Mik378 Mik378 - 1 year ago 128
AngularJS Question

Apply loading spinner during ui-router resolve

property of
allows to execute some jobs BEFORE corresponding view is rendered.

What if I want to display a spinner while those jobs are executed in order to increase user experience?

Indeed, otherwise the user would feel the application has been blocked since no view elements were displayed for some milliseconds > 600 for instance.

Of course, there was the way to define a global
element out of the current view to display in order to display the spinner thanks to the

But I don't want to hide the whole page with just a poor spinner in the middle.

I want some pages of my webapp differ regarding the way the loading is displayed.

I came across this interesting post containing the exact issue I described above:

That approach results in a horrible UI experience. The user clicks on
a button to refresh a list or something, and the entire screen gets
blanketed in a generic spinner because the library has no way of
showing a spinner just for the view(s) that are actually affected by
the state change. No thanks.

In any case, after I filed this issue, I realised that the "resolve"
feature is an anti-pattern. It waits for all the promises to resolve
then animates the state change. This is completely wrong - you want
your transition animations between states to run parallel to your data
loads, so that the latter can be covered up by the former.

For example, imagine your have a list of items, and clicking on one of
them hides the list and shows the item's details in a different view.
If we have an async load for the item details that takes, on average,
400ms, then we can cover up the load almost entirely in most cases by
having a 300ms "leave" animation on the list view, and a 300ms "enter"
animation on the item details view. That way we provide a slicker feel
to the UI and can avoid showing a spinner at all in most cases.

However, this requires that we initiate the async load and the state
change animation at the same moment. If we use "resolve", then the
entire async animation happens before the animation starts. The user
clicks, sees a spinner, then sees the transition animation. The whole
state change will take ~1000ms, which is too slow.

"Resolve" could be a useful way to cache dependencies between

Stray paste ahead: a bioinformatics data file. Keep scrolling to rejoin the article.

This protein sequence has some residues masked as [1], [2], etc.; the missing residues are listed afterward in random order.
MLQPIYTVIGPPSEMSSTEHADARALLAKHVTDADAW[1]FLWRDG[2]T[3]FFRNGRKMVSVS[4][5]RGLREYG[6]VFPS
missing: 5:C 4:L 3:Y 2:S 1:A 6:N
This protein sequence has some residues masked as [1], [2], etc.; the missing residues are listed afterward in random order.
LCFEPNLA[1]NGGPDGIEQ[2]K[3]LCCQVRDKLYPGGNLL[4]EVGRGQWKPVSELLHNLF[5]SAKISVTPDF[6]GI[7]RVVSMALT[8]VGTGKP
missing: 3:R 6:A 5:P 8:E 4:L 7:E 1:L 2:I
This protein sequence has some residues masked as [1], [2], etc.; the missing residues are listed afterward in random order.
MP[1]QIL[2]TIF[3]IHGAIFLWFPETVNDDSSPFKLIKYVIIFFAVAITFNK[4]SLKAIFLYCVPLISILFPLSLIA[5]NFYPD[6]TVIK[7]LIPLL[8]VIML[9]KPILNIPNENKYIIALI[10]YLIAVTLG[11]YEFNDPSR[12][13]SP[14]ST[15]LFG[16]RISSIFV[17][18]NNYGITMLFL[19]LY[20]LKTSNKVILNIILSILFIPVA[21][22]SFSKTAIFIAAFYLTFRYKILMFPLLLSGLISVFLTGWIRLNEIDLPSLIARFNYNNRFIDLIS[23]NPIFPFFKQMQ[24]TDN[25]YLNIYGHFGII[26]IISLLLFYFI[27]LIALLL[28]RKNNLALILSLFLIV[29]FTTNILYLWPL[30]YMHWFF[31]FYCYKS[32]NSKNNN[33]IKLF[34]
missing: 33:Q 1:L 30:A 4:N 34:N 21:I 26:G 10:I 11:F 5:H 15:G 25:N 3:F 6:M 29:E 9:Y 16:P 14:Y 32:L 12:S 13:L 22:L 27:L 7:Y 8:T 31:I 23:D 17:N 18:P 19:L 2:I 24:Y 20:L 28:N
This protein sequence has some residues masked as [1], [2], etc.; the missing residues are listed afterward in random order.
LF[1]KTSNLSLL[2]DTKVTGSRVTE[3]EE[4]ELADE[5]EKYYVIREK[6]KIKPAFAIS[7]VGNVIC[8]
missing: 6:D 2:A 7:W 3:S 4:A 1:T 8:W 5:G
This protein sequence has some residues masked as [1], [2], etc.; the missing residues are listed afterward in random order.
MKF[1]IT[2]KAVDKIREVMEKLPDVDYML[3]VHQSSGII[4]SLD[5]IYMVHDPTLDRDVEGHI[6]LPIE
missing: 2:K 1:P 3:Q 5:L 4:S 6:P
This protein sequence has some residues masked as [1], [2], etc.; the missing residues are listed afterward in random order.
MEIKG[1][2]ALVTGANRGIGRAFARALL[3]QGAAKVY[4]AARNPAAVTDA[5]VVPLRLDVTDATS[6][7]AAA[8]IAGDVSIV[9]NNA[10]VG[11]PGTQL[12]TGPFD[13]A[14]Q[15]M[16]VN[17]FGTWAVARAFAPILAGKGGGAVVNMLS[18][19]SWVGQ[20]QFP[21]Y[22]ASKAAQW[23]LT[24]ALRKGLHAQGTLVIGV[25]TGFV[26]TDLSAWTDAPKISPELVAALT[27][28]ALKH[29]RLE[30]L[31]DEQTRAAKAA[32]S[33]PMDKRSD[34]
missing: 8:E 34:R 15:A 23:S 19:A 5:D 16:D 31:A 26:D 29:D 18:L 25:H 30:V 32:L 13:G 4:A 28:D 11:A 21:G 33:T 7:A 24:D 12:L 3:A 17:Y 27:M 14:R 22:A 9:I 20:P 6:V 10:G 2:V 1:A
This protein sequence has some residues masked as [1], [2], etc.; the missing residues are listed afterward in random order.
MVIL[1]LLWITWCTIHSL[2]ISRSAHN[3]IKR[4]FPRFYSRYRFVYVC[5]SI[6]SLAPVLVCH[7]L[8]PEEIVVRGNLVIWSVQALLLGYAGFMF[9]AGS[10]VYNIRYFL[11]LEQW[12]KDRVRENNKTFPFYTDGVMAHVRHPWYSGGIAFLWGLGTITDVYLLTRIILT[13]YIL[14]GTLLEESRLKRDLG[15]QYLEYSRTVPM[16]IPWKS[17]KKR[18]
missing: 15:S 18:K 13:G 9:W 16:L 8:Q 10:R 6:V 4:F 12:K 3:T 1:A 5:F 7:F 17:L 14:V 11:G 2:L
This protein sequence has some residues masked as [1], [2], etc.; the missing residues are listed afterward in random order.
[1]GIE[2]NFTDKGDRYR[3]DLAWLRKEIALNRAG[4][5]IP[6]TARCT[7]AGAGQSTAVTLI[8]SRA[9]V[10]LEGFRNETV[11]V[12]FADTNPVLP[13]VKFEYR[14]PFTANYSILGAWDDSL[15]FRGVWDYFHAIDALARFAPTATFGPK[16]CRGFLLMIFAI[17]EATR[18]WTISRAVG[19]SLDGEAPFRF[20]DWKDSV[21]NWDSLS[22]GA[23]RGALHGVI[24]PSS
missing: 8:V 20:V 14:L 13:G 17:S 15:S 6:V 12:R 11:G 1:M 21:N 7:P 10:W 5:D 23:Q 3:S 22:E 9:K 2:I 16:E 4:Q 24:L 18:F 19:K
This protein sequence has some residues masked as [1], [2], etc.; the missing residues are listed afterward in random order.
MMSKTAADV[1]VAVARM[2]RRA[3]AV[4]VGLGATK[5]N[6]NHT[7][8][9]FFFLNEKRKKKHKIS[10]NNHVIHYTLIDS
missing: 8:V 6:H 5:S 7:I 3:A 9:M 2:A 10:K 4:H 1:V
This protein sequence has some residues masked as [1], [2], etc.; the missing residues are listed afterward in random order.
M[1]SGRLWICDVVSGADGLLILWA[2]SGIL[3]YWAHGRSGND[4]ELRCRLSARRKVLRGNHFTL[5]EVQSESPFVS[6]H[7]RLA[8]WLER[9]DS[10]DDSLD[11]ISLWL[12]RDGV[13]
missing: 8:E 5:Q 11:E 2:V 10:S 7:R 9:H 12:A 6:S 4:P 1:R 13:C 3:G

different views if it had the option not to wait on promises, but the
current behaviour, of always resolving them before the state change
starts makes it almost useless, IMO. It should be avoided for any
dependencies that involve async loads.

Should I really stop using
to load some data and rather start loading them in the corresponding controller directly? So that I can update the corresponding view as long as the job is executed and in the place I want in the view, not globally.

Answer Source

You can use a directive that listens on $routeChangeStart and for example shows the element when it fires:

app.directive('showDuringResolve', function($rootScope) {

  return {
    link: function(scope, element) {


      var unregister = $rootScope.$on('$routeChangeStart', function() {

      scope.$on('$destroy', unregister);

Then you place it on the specific view's loader, for example:

View 1:

<div show-during-resolve class="alert alert-info">
  Please hold.

View 2:

<span show-during-resolve class="glyphicon glyphicon-refresh"></span>

The problem with this solution (and many other solutions for that matter) is that if you browse to one of the routes from an external site there will be no previous ng-view template loaded, so your page might just be blank during resolve.

This can be solved by creating a directive that will act as a fallback-loader. It will listen for $routeChangeStart and show a loader only if there is no previous route.

A basic example:

app.directive('resolveLoader', function($rootScope, $timeout) {

  return {
    restrict: 'E',
    replace: true,
    template: '<div class="alert alert-success ng-hide"><strong>Welcome!</strong> Content is loading, please hold.</div>',
    link: function(scope, element) {

      $rootScope.$on('$routeChangeStart', function(event, currentRoute, previousRoute) {
        if (previousRoute) return;

        $timeout(function() {

      $rootScope.$on('$routeChangeSuccess', function() {

The fallback loader would be placed outside the element with ng-view:

  <div ng-view class="fadein"></div>

Demo of it all: http://plnkr.co/edit/7clxvUtuDBKfNmUJdbL3?p=preview

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